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Saturday, 3 March 2012

Welshing Bookies

In the streets of terraced houses in which I grew up in the era before betting was a fully open licensed trade it was not uncommon to hear of a bookie - a man who received bets informally, usually on horse or greyhound races - miscalculating the odds that he had offered and was found to be unable to pay winnings to the people whose selections had won their races. I cannot recall any account of such a man [they were, to my knowledge, always men: though I suspect there must have been some women in the trade] being killed by an angry mob; but it was common to hear of them being treated with extreme violence, ordered never to appear in that community again, tarred-and-feathered, threatened with castration and otherwise subjected to the sanctions that ordinary people could apply to those who failed properly to provide them with an illicit service.

Gambling - as commonly understood - is strictly regulated in the advanced economies. The USA has been slow to allow various activities on the internet and this negativism is not luddism: the potential for gambling to become addictive is real and the internet allows large numbers of people to commit vast sums to bets placed with companies that are registered in states where enforcement is weak or subject to corruption. Individuals using credit cards or opening their bank accounts in such activities can be ruined in seconds. Recent UK court cases featuring Pakistani cricketers made millions aware of the range of possibilities that now exist for corruption in all sorts of games. Nanny states have sophisticated regulatory systems that seek to ensure that gamblers understand the contract that they are making, the subject-matter of each bet, the value of their own assets that they are putting at risk, the relative value of the stake they put down to the winnings they will take if their bet is vindicated, and the odds against winning. The regulator also ensures that the trader in bets is solvent and able to meet obligations, and does so on demand.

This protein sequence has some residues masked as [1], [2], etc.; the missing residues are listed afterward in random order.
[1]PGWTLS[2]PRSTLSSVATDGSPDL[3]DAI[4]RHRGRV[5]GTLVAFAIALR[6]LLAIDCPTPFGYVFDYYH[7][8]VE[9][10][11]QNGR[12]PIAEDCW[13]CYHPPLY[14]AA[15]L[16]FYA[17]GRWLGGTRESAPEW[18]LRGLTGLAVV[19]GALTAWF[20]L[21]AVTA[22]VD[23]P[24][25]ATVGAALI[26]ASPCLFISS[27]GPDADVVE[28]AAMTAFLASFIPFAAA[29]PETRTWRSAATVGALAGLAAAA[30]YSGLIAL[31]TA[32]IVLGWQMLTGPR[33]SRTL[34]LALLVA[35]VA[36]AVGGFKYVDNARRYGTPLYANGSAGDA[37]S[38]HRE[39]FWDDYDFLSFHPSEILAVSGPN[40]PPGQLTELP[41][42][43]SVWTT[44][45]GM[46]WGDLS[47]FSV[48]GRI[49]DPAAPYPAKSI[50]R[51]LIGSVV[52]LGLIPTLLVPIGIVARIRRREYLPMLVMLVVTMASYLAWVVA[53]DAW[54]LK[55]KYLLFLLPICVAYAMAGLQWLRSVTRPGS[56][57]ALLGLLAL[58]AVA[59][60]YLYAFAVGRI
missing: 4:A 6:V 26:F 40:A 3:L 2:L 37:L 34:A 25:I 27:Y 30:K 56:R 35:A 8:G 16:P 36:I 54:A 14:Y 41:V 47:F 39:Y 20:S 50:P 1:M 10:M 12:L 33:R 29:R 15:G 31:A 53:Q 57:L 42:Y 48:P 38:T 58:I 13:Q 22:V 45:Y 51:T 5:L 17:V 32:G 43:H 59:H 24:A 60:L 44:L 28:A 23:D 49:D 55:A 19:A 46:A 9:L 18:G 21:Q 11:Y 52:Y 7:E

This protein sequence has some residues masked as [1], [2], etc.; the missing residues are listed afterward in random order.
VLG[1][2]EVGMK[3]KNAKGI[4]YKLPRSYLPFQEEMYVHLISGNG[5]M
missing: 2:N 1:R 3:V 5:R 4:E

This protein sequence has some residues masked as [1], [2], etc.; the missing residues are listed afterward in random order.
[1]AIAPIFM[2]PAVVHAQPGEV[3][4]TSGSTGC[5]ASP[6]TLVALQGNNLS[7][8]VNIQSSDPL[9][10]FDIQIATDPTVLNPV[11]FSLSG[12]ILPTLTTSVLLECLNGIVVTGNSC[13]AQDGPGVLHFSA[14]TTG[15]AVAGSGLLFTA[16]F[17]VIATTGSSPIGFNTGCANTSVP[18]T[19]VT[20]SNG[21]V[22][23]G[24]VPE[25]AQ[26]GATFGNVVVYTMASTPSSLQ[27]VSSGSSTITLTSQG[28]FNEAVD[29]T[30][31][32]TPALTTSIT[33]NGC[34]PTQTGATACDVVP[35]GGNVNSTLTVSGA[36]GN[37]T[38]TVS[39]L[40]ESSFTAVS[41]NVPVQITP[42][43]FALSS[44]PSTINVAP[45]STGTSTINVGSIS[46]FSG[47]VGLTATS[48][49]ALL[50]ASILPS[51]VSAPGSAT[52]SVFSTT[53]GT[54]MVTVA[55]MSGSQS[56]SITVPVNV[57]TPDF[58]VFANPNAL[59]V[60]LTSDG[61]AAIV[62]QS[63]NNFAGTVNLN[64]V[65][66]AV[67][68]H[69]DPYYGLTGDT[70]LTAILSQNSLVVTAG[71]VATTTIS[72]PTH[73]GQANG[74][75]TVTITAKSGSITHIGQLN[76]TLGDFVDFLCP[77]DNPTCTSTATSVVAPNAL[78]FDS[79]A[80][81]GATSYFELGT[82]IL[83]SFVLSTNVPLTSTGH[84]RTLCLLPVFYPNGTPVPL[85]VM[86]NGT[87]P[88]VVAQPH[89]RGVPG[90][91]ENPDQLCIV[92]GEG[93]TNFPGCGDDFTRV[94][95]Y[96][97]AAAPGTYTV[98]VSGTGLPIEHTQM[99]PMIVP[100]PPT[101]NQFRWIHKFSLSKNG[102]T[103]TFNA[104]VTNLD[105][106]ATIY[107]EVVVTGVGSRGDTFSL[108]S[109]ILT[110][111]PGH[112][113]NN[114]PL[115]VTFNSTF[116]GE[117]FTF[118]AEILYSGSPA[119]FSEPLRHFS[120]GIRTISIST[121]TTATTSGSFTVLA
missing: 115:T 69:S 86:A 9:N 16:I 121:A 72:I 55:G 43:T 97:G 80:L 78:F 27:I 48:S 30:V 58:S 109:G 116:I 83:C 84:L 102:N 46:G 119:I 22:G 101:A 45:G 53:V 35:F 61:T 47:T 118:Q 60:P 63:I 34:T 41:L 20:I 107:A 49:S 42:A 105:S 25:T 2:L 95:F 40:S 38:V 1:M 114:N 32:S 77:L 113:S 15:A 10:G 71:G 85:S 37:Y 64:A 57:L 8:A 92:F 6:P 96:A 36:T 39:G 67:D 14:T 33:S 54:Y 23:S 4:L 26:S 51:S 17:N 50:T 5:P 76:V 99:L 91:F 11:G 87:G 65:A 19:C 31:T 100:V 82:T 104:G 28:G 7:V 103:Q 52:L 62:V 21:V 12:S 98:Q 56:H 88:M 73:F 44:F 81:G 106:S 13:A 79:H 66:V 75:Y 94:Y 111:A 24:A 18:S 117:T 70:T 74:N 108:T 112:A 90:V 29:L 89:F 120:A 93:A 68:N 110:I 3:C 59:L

Thus betting has become increasingly like banking used to be: risk-taking in defined conditions with regulatory systems to ensure solvency and compliance with the law. Meanwhile, banks have increasingly allowed their star traders to act more and more like gamblers who press outward the boundaries of their betting; and by 2007 they had incurred obligations that vastly exceeded their reserves. Assets accumulated in the traditional banking business were only a fraction of the liabilities that stood in the name of their 'proprietary trades'. If the banks had welshed on those day-to-day obligations, due to their gambling losses, the entire system of international, national and local business would have imploded. So governments bailed them out.

In the nineteen fifties [when police still patrolled every beat every day, on foot] if a policeman saw a mob chasing a man, crying for his blood and their money, as often as not they would allow the man to be caught and 'given a good hiding' before they intervened to disperse the mob. In 1907-9 governments were in the position of the policeman as creditors demanded back their deposits from the banks; but instead of standing back they came forward with magic sacks of newly-invented money with which to enable the banks to meet their obligations. When the market realised that the banks had this support the immediate crisis was resolved and very little of the magic money was actually passed out from the banking nexus.